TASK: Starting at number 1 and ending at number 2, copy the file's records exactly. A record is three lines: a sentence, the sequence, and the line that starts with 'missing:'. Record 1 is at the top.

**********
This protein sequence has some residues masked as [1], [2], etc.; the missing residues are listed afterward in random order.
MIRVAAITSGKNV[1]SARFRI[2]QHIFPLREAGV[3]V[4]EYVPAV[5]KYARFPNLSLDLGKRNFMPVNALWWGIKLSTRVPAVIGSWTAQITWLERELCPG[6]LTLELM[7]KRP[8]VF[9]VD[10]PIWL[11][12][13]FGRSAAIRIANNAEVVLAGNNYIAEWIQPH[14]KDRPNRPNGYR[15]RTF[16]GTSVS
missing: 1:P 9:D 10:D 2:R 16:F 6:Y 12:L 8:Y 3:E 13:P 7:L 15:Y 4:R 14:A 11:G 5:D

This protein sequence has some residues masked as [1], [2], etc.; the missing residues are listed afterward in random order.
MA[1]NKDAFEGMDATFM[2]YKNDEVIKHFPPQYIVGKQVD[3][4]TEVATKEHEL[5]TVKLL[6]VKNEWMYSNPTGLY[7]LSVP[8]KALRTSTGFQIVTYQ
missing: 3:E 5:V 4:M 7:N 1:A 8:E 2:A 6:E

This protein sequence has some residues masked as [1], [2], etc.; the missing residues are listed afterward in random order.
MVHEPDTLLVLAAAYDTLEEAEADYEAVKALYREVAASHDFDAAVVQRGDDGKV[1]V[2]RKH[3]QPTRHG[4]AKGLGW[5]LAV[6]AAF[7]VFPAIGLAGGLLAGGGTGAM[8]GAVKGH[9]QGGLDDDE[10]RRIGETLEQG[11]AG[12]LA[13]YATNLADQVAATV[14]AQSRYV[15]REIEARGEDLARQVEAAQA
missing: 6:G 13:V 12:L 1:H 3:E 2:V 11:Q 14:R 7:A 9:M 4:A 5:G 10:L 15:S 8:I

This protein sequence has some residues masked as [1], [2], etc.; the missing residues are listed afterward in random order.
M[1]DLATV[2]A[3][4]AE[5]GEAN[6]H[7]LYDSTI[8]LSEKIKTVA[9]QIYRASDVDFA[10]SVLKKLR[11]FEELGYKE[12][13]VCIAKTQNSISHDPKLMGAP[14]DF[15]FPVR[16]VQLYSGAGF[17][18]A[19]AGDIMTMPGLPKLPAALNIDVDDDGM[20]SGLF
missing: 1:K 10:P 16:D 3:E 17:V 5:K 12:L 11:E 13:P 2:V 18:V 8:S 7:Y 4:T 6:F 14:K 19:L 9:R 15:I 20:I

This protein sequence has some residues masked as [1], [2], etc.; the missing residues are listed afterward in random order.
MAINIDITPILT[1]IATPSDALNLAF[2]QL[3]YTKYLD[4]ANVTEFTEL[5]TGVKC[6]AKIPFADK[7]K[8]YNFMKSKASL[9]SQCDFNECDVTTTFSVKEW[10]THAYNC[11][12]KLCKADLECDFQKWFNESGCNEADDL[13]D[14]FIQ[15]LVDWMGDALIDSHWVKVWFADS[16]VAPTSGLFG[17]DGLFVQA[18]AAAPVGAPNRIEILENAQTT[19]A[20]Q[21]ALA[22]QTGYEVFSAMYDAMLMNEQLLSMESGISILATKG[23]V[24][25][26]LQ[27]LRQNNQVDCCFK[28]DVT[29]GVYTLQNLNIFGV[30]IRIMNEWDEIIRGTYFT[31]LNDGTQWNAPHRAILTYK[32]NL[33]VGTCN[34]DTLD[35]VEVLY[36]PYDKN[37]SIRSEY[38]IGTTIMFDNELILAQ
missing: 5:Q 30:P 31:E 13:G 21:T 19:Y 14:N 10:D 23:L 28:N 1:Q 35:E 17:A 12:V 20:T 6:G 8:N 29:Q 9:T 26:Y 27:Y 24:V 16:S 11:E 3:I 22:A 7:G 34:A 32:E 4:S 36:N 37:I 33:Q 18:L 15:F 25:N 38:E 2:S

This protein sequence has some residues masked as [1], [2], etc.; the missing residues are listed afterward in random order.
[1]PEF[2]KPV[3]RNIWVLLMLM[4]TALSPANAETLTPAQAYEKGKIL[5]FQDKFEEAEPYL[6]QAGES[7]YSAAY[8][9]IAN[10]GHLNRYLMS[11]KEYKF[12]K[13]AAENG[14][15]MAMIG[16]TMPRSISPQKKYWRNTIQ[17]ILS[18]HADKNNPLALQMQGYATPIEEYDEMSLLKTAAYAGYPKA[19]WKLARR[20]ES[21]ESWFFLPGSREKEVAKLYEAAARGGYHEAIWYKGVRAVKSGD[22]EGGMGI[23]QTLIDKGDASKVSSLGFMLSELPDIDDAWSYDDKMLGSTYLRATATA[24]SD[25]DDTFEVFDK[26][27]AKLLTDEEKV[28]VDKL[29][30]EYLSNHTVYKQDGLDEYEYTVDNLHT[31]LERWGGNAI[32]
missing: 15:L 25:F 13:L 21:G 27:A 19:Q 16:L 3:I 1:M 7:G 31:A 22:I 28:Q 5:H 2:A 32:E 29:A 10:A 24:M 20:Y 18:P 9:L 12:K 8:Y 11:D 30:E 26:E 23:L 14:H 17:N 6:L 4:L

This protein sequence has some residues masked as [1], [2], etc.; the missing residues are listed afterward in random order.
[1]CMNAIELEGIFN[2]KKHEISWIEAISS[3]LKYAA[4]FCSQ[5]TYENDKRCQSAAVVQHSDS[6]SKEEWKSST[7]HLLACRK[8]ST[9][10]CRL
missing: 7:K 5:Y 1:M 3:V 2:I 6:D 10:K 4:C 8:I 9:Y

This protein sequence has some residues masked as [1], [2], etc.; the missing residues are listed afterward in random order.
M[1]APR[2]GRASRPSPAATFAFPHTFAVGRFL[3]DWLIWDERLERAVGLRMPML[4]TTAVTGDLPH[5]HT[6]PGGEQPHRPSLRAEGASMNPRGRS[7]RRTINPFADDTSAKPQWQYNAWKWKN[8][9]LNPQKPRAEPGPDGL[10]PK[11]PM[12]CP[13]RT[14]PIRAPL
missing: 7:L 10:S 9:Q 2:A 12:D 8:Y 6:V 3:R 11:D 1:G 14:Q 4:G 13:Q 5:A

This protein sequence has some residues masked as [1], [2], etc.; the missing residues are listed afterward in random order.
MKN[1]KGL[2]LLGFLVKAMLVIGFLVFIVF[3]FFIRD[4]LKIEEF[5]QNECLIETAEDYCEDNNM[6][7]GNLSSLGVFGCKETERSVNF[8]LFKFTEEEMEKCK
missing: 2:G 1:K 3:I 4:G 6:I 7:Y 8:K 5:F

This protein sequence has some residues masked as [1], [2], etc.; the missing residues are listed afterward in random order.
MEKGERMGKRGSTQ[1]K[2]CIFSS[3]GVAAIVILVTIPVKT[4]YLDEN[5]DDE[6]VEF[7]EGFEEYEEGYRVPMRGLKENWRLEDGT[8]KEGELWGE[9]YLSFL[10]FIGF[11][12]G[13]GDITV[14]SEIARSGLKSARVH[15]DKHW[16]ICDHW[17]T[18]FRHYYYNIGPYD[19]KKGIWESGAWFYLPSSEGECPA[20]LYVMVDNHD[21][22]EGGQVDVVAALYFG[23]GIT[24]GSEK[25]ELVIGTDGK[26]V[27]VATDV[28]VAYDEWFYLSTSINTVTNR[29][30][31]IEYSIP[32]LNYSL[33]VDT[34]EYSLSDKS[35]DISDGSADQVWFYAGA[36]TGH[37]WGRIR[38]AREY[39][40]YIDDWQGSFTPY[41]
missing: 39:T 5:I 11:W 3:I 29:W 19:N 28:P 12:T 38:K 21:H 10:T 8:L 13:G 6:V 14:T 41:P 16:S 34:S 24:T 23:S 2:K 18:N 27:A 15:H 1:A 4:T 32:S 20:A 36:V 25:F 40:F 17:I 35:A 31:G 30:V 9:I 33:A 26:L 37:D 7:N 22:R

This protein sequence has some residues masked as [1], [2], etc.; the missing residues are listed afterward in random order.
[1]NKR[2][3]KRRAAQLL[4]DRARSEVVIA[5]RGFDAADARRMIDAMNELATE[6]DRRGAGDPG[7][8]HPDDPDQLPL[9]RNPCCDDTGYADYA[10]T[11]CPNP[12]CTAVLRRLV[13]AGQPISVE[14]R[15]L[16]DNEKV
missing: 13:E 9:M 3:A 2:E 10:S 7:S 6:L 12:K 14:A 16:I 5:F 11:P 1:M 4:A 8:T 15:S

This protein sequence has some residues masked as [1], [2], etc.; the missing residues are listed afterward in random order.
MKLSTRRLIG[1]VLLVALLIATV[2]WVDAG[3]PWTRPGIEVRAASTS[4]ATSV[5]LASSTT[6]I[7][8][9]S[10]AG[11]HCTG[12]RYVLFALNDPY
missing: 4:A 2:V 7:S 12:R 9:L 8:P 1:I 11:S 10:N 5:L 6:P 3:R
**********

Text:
This protein sequence has some residues masked as [1], [2], etc.; the missing residues are listed afterward in random order.
MIRVAAITSGKNV[1]SARFRI[2]QHIFPLREAGV[3]V[4]EYVPAV[5]KYARFPNLSLDLGKRNFMPVNALWWGIKLSTRVPAVIGSWTAQITWLERELCPG[6]LTLELM[7]KRP[8]VF[9]VD[10]PIWL[11][12][13]FGRSAAIRIANNAEVVLAGNNYIAEWIQPH[14]KDRPNRPNGYR[15]RTF[16]GTSVS
missing: 1:P 9:D 10:D 2:R 16:F 6:Y 12:L 8:Y 3:E 13:P 7:L 15:Y 4:R 14:A 11:G 5:D

This protein sequence has some residues masked as [1], [2], etc.; the missing residues are listed afterward in random order.
MA[1]NKDAFEGMDATFM[2]YKNDEVIKHFPPQYIVGKQVD[3][4]TEVATKEHEL[5]TVKLL[6]VKNEWMYSNPTGLY[7]LSVP[8]KALRTSTGFQIVTYQ
missing: 3:E 5:V 4:M 7:N 1:A 8:E 2:A 6:E